River Walk is a “riparian” (riverside) ecosystem, delineated by its physical boundaries: the paved, human footprint along one side, and the Housatonic River on the other. River Walk, in its current restored state, cycles energy and nutrients through a thriving community of native woody and herbaceous plants. Like any ecosystem, it receives input from the sun, as well as the river, precipitation, and the animals that move through. Inorganic elements are taken up by the living layer and assimilated into organic molecules. Eventually they return to the soil and water in inorganic forms, available for another round through the biota.

From Neglected to Vibrant

Before settlement of the Town of Great Barrington, what is now River Walk was a floodplain, absorbing the River’s changing water levels and movements. Today, much of River Walk exists on artificial fill, debris deposited by townsfolk over the course of hundreds of years, well before River Walk’s creation. The fill expanded the town’s buildable downtown area but left the River without the room it needs to expand and contract naturally. This constrained path accelerates the River’s flow speed and increases the bank’s vulnerability to scouring. River Walk depends on experts who are skilled in shoring up the banks organically, using fibrous “logs” and native vegetation. In this way, River Walk pushes the concept of “ecosystem” into a new realm: its restored, native riparian habitat depends on bioengineering.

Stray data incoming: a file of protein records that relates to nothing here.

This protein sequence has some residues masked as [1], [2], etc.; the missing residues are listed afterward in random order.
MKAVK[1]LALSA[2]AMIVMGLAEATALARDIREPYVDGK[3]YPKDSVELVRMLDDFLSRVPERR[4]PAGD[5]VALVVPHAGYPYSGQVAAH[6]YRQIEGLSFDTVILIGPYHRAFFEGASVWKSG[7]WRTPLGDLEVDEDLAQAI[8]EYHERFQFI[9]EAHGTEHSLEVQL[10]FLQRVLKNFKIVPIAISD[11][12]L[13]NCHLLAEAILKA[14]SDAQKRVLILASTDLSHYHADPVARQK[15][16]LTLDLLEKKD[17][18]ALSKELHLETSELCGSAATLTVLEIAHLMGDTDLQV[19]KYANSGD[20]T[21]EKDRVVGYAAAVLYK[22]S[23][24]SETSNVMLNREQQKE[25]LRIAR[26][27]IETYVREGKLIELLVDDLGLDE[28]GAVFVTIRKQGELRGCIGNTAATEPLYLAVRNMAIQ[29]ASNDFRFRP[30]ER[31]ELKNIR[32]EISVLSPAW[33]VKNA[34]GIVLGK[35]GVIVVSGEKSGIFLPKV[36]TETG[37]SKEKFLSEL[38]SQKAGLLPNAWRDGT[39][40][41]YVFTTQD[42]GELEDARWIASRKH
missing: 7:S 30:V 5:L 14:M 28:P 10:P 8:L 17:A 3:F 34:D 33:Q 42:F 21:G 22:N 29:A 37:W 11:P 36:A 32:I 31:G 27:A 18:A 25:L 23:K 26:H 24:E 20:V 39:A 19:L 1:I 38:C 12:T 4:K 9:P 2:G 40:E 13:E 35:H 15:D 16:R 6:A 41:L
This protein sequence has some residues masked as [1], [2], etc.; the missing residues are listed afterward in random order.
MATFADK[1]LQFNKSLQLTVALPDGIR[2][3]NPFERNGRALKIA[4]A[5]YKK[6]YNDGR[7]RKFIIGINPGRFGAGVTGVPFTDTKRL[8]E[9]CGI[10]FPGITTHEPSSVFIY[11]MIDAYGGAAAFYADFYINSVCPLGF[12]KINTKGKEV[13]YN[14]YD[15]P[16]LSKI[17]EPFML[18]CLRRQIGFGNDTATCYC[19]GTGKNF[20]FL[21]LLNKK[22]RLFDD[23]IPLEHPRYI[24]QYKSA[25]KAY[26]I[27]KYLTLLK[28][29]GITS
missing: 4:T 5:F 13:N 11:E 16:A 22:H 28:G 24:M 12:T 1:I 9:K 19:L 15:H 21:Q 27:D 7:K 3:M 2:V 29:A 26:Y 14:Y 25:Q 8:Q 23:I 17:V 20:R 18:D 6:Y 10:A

Once the Town of Great Barrington was established, the banks of the Housatonic continued to receive debris. As W.E.B. Du Bois famously said at a local meeting in 1930, the Town had “turned its back upon the River.” Thirty years later, Du Bois wrote: “the town had made a sewer of the beautiful Housatonic River, instead of the park it might have been.”

In 1988, although the wall of bittersweet obscured the River, and the riverbank was unrecognizable as a resource, 16 volunteers took the leap of faith. They began by removing 15 tons of garbage and demolition rubble. They unearthed an array of items: plumbing parts, tractor tires, and roofing materials, to name a few. The following year, 70 local eighth graders, their school adjacent to the River, continued this extraordinary feat. By 1990, the number of volunteers had grown into an army of 109 gloved and determined townsfolk. They removed another 82 tons of debris and garbage, mostly consisting of the torched remains of Melvin’s Prescription Pharmacy, which had been pushed over the bank after burning down in 1978. Similar efforts continued, year after year, and annually to this day.